Henley went up and down by making a 6-foot birdie putt on the par-5 18th hole for a one-shot lead over Francesco Molinari and Rafa Cabrera Bello among those who finished.
Koepka, with two wins and a silver medal in his last three US Open, was joined at 69 by Masters champion Hideki Matsuyama, Jon Rahm, San Diego native Xander Schauffele and Hayden Buckley, who plays for the Korn. Ferry Tour and made his debut in a major championship.
“Every time you’re below par at a US Open it’s a great start and today was just that,” Rahm said.
Sebastián Muñoz was also 2 under and had four holes left.
The difference between Torrey Pines for a PGA Tour stop in January and Torrey for the toughest test in golf? Henley couldn’t say. He’s only played the Farmers Insurance Open once, in 2014, and it was memorable for the wrong reasons. He hit a 40-foot shot on the 18th hole for the birdie to hit 80.
That’s all he remembers except “leaving the field feeling like I just took a beating.”
There were a lot of bruises Thursday at the US Open.
Former US Open champion Webb Simpson had to birdie the last hole to break 80. Jordan Spieth started with 77, now he has a pair of 25 more in his last four rounds of the US Open. Max Homa made four triple-bogey putts from 20 feet at No. 12 and three double-bogey putts at No. 14 en route to a 76.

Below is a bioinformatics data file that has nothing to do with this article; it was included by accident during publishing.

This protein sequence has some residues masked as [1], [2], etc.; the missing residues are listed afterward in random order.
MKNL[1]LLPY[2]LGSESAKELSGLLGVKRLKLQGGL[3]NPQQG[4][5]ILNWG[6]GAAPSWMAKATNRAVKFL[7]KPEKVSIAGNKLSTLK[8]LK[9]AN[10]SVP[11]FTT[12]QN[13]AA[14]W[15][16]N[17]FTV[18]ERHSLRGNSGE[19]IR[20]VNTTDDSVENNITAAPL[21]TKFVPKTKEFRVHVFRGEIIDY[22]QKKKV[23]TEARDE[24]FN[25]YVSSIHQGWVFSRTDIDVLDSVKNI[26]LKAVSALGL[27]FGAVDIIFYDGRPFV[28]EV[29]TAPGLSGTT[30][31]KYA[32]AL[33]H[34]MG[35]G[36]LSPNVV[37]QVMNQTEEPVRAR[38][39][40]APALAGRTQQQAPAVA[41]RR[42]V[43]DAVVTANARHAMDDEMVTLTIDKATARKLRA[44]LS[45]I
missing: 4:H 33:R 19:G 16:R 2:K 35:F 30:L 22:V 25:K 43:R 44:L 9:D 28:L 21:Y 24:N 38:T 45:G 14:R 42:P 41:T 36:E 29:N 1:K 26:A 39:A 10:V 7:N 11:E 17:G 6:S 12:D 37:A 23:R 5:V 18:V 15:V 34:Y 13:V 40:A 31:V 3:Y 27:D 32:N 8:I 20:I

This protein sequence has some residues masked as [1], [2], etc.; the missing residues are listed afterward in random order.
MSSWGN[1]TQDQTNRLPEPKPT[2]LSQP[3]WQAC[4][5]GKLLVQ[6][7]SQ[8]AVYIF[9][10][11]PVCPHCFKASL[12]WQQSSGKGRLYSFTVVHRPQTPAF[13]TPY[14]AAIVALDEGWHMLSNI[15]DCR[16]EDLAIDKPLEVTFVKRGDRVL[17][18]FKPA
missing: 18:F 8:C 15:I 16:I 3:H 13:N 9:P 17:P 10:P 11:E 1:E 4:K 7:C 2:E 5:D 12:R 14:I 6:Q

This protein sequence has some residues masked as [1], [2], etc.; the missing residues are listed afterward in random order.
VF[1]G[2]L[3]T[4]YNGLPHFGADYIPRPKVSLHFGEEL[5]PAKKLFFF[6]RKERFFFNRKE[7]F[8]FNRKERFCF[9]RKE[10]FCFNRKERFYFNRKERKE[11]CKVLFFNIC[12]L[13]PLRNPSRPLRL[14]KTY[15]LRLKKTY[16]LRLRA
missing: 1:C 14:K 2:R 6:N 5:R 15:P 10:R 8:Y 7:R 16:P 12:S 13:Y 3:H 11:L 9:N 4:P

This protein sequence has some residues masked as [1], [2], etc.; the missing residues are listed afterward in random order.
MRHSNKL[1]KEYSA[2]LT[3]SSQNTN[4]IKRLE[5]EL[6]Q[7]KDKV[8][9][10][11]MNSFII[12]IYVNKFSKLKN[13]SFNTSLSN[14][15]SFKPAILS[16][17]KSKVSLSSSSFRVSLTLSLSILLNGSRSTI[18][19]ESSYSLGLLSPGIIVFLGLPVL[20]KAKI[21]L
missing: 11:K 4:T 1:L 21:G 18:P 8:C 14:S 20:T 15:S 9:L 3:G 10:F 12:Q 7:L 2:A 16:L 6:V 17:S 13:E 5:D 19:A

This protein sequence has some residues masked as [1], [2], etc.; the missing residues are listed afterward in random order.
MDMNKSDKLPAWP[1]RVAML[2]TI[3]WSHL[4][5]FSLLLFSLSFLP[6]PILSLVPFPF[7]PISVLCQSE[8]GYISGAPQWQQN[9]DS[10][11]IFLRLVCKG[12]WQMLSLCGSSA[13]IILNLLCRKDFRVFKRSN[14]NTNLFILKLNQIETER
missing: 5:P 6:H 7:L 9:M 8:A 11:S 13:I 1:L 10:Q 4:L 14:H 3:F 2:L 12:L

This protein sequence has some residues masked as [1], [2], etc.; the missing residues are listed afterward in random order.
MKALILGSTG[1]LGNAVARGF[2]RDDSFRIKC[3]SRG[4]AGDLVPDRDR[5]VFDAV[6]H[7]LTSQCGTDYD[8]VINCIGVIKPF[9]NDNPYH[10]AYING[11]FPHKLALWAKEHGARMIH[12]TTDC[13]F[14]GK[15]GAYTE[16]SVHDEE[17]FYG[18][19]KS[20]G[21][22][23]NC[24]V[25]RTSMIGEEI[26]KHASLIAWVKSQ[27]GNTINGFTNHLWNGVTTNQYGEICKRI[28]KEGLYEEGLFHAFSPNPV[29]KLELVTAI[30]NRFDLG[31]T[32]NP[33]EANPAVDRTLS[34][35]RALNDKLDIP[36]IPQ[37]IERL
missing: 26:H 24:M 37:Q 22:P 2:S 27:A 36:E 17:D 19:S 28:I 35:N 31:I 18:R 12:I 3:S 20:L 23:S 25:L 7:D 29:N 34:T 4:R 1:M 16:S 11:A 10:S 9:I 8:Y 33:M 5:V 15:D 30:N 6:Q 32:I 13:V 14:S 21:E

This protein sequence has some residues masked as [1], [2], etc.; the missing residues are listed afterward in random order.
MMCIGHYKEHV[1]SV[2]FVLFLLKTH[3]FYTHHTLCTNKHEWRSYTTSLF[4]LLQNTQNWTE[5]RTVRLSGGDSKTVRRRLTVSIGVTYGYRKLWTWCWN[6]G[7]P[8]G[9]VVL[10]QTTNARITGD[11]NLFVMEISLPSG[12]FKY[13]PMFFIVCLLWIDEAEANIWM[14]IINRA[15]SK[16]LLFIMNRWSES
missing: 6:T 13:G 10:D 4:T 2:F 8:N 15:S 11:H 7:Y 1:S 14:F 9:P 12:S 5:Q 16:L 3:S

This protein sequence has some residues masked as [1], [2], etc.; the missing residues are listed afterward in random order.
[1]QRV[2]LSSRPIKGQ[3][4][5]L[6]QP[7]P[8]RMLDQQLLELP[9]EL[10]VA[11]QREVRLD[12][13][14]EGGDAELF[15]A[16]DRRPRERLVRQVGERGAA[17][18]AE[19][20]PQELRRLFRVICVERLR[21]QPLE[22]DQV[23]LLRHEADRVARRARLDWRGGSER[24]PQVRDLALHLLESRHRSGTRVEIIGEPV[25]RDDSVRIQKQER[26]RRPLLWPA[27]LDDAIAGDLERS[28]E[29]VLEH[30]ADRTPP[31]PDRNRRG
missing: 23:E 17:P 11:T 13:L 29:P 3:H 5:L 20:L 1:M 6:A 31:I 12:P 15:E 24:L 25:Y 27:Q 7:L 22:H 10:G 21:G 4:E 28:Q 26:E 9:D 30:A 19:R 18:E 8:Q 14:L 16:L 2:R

Defending champion Bryson DeChambeau hit the pilot and made plenty of shots from the rough, though Torrey Pines doesn’t seem quite as suited to the style he executed so beautifully at Winged Foot last September in a six-shot victory. DeChambeau had to play the last five holes at 2 under to save a 73.
PGA champion Phil Mickelson, who turned 51 on Wednesday, shot 75 on Thursday. That’s not the start he was hoping for in his bid to finally clinch a US Open title for the Grand Slam of his career. What bothered him were two gentle ghosts towards the end of his round.
“Look, it’s part of this tournament and I was able to go without doubles. I just didn’t make enough birdies to make up for it,” Mickelson said.